The letter to Lexington police Chief Ronnie Bastin from fifth-grader Wendy Dominguez asking him to join her at an anti-violence rally Friday in Douglass Park was direct:
"If you don't come nobody will come."
Lexington's police and fire chiefs, the mayor, the sheriff, and the commissioner of state juvenile justice all came to meet with fifth-graders at Booker T. Washington Intermediate Academy in Douglass Park. They took on topics such as gun violence, juvenile incarceration, violent video games and dangerous bullies.
The students had written persuasive letters inviting city and state leaders to the event, and they presented essays and raps about non-violence. They carried a banner up Georgetown Street from Douglass Park back to their school on Price Road.
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Students got the idea for "Take Back Action: Non-Violence Day" from the anti-violence prayer walks encouraged by Imani Baptist Church, said Rebecca Powell, a consultant who has been working with Booker T. students.
The prayer walks held on seven Sundays in August and September drew thousands in Lexington in an effort to bring attention to crime around Douglass Park and other Lexington areas.
Lexington police have responded with extra patrols in Douglass Park and the Georgetown Street area. Police have also assigned Sgt. Rahsaan Berry as a liaison to residents, churches and schools in the neighborhood, said police spokeswoman Sherelle Roberts.
In late summer, police began to see an increase in incidents of violent crime in the Georgetown Street area.
"However, due to increased patrols and community involvement those numbers have decreased significantly," Roberts said.
Police joined the prayer walks. "We were glad to partner with community leaders and faith-based organizations to show our support of grass-roots education and empowerment efforts," Roberts said.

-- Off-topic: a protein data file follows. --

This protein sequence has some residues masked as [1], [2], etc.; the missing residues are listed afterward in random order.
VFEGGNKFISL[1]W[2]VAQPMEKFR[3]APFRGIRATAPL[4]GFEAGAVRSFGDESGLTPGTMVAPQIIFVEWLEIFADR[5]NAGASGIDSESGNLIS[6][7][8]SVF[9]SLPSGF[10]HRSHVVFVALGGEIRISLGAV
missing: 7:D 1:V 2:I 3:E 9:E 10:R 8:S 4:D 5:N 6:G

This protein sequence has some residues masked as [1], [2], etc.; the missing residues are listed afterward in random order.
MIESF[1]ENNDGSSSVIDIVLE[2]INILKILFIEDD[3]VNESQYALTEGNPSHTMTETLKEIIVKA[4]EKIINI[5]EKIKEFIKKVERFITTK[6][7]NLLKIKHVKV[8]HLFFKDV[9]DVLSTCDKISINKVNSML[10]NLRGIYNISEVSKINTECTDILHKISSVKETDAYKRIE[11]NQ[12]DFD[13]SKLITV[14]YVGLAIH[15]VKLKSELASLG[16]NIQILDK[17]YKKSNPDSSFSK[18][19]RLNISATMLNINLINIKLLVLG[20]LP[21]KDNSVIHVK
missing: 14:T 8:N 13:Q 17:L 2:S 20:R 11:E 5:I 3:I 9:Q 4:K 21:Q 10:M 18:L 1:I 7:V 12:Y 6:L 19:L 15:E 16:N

Imani pastor Willis Polk said going forward, church members will continue to work on the problem with city leaders.
On Friday, the students wore T-shirts with a new slogan and rallying cry that police officials helped come up with: "We Care: Our Community, Our Future."
It's unclear whether the citizen movement against crime will result in jobs for youth or activity programs.
But city leaders reiterated Friday that they want to help students in such a way that they won't get into criminal trouble and will stay safe.
Fayette County Superintendent Tom Shelton, who spoke to students at the rally, said this week that the district would have a "more intentional focus on existing programs and on strengthening communication and collaboration with families and community to benefit our students and staff."
Tonya Edwards, who came to watch her grandson participate, said she thought that all students, including her high school-age son, should receive similar encouragement from city officials.
Fifth-grader Kortney Hall said it was her letter to Mayor Jim Gray that led to his appearance Friday.
"I said it would help us come together and help us stop violence," Kortney said.
"There are a lot of children in our community and we would like our children to be safe. We would hope that we would all come together and stop doing violent things."
Fire Chief Keith Jackson told the students he had attended Booker T. Washington Elementary. Jackson and Sheriff Kathy Witt encouraged students to become leaders in Lexington.
The police chief said he needed the students to be his friends and make good choices.
Hasan Davis, the state official who oversees Kentucky's juvenile prisons, offered a firm and encouraging message. "The last thing I want," said the state juvenile justice commissioner, "is to see you in one of my buildings."